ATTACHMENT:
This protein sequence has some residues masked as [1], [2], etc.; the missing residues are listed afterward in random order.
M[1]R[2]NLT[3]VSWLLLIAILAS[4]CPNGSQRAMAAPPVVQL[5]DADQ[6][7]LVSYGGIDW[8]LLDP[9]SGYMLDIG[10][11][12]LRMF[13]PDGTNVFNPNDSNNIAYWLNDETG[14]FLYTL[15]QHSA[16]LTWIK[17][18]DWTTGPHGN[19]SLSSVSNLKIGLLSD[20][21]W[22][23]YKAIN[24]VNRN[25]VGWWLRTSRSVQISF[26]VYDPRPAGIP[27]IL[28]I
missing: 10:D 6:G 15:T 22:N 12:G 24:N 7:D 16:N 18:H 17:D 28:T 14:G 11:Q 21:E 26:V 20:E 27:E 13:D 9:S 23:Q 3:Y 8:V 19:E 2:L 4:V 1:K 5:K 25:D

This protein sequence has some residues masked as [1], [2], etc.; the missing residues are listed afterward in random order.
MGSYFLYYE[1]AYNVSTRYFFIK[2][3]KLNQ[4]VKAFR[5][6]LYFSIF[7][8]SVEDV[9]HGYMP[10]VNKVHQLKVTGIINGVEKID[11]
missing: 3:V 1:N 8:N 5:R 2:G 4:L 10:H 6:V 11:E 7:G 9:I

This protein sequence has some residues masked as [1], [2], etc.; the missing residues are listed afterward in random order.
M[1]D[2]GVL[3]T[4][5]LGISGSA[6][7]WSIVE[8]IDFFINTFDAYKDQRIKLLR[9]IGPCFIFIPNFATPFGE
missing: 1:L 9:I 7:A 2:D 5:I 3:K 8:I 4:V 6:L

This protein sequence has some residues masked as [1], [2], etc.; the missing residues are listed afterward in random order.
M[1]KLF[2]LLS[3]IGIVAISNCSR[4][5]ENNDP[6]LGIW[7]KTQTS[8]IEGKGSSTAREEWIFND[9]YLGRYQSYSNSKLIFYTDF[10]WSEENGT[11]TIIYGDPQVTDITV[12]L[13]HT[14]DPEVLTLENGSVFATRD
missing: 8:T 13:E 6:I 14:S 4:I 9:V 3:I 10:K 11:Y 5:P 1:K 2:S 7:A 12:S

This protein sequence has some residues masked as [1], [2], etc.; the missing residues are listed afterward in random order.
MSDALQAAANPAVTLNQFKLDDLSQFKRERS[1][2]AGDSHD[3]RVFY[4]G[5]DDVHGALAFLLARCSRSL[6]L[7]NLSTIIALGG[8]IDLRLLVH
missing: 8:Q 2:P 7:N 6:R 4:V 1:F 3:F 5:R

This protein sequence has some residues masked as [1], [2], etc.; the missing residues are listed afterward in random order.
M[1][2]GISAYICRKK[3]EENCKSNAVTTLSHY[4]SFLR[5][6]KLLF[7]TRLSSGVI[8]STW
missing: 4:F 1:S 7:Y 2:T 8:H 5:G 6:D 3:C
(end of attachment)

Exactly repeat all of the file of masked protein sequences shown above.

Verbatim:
This protein sequence has some residues masked as [1], [2], etc.; the missing residues are listed afterward in random order.
M[1]R[2]NLT[3]VSWLLLIAILAS[4]CPNGSQRAMAAPPVVQL[5]DADQ[6][7]LVSYGGIDW[8]LLDP[9]SGYMLDIG[10][11][12]LRMF[13]PDGTNVFNPNDSNNIAYWLNDETG[14]FLYTL[15]QHSA[16]LTWIK[17][18]DWTTGPHGN[19]SLSSVSNLKIGLLSD[20][21]W[22][23]YKAIN[24]VNRN[25]VGWWLRTSRSVQISF[26]VYDPRPAGIP[27]IL[28]I
missing: 10:D 6:G 15:T 22:N 12:G 24:N 7:D 16:N 18:H 17:D 28:T 14:G 11:Q 21:E 26:V 20:E 27:E 13:D 9:S 23:Q 3:Y 8:V 19:E 2:L 4:V 1:K 5:K 25:D

This protein sequence has some residues masked as [1], [2], etc.; the missing residues are listed afterward in random order.
MGSYFLYYE[1]AYNVSTRYFFIK[2][3]KLNQ[4]VKAFR[5][6]LYFSIF[7][8]SVEDV[9]HGYMP[10]VNKVHQLKVTGIINGVEKID[11]
missing: 3:V 1:N 8:N 5:R 2:G 4:L 10:H 6:V 11:E 7:G 9:I

This protein sequence has some residues masked as [1], [2], etc.; the missing residues are listed afterward in random order.
M[1]D[2]GVL[3]T[4][5]LGISGSA[6][7]WSIVE[8]IDFFINTFDAYKDQRIKLLR[9]IGPCFIFIPNFATPFGE
missing: 1:L 9:I 7:A 2:D 5:I 3:K 8:I 4:V 6:L

This protein sequence has some residues masked as [1], [2], etc.; the missing residues are listed afterward in random order.
M[1]KLF[2]LLS[3]IGIVAISNCSR[4][5]ENNDP[6]LGIW[7]KTQTS[8]IEGKGSSTAREEWIFND[9]YLGRYQSYSNSKLIFYTDF[10]WSEENGT[11]TIIYGDPQVTDITV[12]L[13]HT[14]DPEVLTLENGSVFATRD
missing: 8:T 13:E 6:I 14:S 4:I 9:V 3:I 10:K 11:Y 5:P 1:K 2:S 7:A 12:S

This protein sequence has some residues masked as [1], [2], etc.; the missing residues are listed afterward in random order.
MSDALQAAANPAVTLNQFKLDDLSQFKRERS[1][2]AGDSHD[3]RVFY[4]G[5]DDVHGALAFLLARCSRSL[6]L[7]NLSTIIALGG[8]IDLRLLVH
missing: 8:Q 2:P 7:N 6:R 4:V 1:F 3:F 5:R

This protein sequence has some residues masked as [1], [2], etc.; the missing residues are listed afterward in random order.
M[1][2]GISAYICRKK[3]EENCKSNAVTTLSHY[4]SFLR[5][6]KLLF[7]TRLSSGVI[8]STW
missing: 4:F 1:S 7:Y 2:T 8:H 5:G 6:D 3:C